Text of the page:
[Courses] [Networking] Lesson 1
priour.gaetan at ifrance.com
Wed Mar 19 20:59:54 EST 2003
i did 'man su'
it says :
All attempts, both valid and
invalid, are logged to detect abuses of the system.
Where is it logged ?
On Wed, 19 Mar 2003 17:40:22 +0100
Hamster <hamster at hamsternet.org> wrote:
> LESSON 1 - Welcome!
> It's no longer uncommon for households to have more than computer. The goal
> of this course is to network these PCs, share files between them and to
> enable them to all connect to the internet.
> This mailing list serves as the classroom. I'll publish the lessons to the
> list, and you reply with any problems or questions. Just make sure all
> correspondence contains the expression [Networking] in the subject line. You
> can also use the linuxchix IRC server as a meeting point to discuss issues.
> If you're looking for me, provided I'm online you'll find me in the channel
> Throughout this course we'll be using the command line. I'm sure I just
> heard groans of dismay and the clicking of delete buttons. There are very
> good reasons for using something perceived as being difficult to learn and
> 1. In the first place, it's not hard to learn, it's certainly not old
> fashioned, and if you think you can use the excuse of 'being a poor typist',
> even that argument is invalid!
> 2. It's uniform across every linux distro. If I were to teach this course by
> relying on a GUI, I'd have to include separate instructions for each distro!
> To make matters worse, it's possible for the same GUI on the same version of
> the same distro to look completely different.
> ## Becoming Root ##
> When administering a linux system, 99% of the time you need to be the user
> root. The common way to become root is to use the programme "su". Using
> plain old "su" does however have one drawback, and any instructions I
> provide assume that you became root by typing "su -" (thats su and then a
> In future lessons when I use the phrase "become root and do foo", you are to
> interpret this as meaning: "at the command prompt, execute "su -" to become
> root and then execute the programme "foo".
> ## Editing Files ##
> We'll spend a fair amount of time editing and tweaking config files. To do
> this you need a text editor. The larger word processing programmes (Such as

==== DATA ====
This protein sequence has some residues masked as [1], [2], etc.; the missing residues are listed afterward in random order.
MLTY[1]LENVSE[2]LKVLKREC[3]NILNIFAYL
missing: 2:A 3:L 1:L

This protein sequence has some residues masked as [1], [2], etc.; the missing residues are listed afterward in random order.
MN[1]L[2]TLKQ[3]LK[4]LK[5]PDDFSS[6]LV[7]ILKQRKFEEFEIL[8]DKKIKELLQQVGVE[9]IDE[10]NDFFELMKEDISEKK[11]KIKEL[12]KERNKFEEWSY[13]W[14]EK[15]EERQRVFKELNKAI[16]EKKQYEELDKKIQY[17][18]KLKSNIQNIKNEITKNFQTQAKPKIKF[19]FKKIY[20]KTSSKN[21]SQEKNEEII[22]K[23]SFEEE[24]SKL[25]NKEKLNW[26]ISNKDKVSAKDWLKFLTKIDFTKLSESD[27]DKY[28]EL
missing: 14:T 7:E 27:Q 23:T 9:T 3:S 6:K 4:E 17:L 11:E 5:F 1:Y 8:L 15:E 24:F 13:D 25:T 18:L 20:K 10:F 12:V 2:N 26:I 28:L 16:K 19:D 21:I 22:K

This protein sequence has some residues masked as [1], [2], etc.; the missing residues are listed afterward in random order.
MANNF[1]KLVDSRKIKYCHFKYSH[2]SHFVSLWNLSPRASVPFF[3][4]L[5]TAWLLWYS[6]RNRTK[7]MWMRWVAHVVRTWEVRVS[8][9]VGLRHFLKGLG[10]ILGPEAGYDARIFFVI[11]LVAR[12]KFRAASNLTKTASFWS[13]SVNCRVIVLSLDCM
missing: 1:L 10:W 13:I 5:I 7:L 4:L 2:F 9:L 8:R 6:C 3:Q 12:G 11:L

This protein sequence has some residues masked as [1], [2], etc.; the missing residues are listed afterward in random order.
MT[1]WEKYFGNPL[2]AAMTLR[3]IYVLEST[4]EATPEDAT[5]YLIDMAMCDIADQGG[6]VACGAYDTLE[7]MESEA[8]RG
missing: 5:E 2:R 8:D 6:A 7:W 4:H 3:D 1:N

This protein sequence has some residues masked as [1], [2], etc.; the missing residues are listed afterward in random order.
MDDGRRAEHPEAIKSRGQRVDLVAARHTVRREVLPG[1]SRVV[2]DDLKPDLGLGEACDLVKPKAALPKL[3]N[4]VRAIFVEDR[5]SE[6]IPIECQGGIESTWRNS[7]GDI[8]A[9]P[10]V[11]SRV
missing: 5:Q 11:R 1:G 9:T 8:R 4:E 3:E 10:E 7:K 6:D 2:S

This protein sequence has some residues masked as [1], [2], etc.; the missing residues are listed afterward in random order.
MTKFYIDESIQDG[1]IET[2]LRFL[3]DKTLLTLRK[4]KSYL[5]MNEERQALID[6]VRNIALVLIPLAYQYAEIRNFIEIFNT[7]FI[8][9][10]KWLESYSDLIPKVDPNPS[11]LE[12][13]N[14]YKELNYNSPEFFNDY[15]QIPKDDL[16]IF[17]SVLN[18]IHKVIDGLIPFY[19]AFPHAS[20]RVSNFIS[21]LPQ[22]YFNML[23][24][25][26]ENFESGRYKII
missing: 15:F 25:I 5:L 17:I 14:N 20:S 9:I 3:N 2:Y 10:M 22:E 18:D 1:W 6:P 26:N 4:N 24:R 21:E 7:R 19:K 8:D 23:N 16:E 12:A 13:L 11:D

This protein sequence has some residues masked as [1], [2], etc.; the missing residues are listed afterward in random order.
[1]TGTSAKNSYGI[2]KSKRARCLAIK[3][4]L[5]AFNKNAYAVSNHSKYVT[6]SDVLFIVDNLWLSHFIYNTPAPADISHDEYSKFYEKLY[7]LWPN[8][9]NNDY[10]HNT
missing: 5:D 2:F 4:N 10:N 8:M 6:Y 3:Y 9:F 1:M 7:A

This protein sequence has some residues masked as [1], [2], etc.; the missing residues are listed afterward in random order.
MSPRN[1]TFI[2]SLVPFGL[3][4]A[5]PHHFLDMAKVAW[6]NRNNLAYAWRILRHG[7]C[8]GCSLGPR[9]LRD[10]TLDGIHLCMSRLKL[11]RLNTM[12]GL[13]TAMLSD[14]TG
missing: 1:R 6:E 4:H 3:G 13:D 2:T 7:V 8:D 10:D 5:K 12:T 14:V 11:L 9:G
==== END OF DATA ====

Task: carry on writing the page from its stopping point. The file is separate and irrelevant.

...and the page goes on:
> Star Office, KOffice) are not suitable for our purposes. When you use a word
> processor to save a file, it includes hidden text alongside what you wrote.
> This hidden text is used by the word processor to indicate things like
> indenting, underlines, margin widths etc. Great for documents meant to be
> read by humans, but capable of really, really ruining your day when you want
> the computer to read it. There are a few plain text editors available, the
> two most popular ones being Emacs and vi. If you're already familiar with
> either of these two, great - keep on using them. If you don't already have a
> preferred editor, then I suggest you download and install a programme called
> nano. Its download page has tarballs, deb packages and rpm packages (the
> page says the rpm is for RedHat 8, but it also works perfectly with Mandrake
> 9) <http://www.nano-editor.org/download.html>
> Because I don't want to force anyone to use any one particular editor, in
> subsequent lessons I'll simply say "edit foo". This means: "using your
> editor of choice, open the file foo, make the indicated changes, save and
> Tip: If you're not 100% confident in editing config files, make a backup
> copy first. That way if things go pear shaped you can just delete the messed
> up file and start again. For example:
> I tell you to edit the file /etc/foo.conf
> 1. Create a backup copy by
> cp /etc/foo.conf /etc/foo.conf.bak
> 2. edit the file /etc/foo.conf
> If something goes wrong, all you need to do is:
> cp /etc/foo.conf.bak /etc/foo/conf
> and you can start all over again.
> ## Homework ##
> 1. If you don't understand the difference between "su" and "su -", have a
> read of the manpage for su (man su) and write to the list asking about
> things in the manpage you don't understand.
> 2. Decide on a text editor, and make sure you can open a file, edit it and
> save it.
> 3. If you're mystified by the command line, write to the list and say so.
> I'm happy to go through some command line basics, but only if people need
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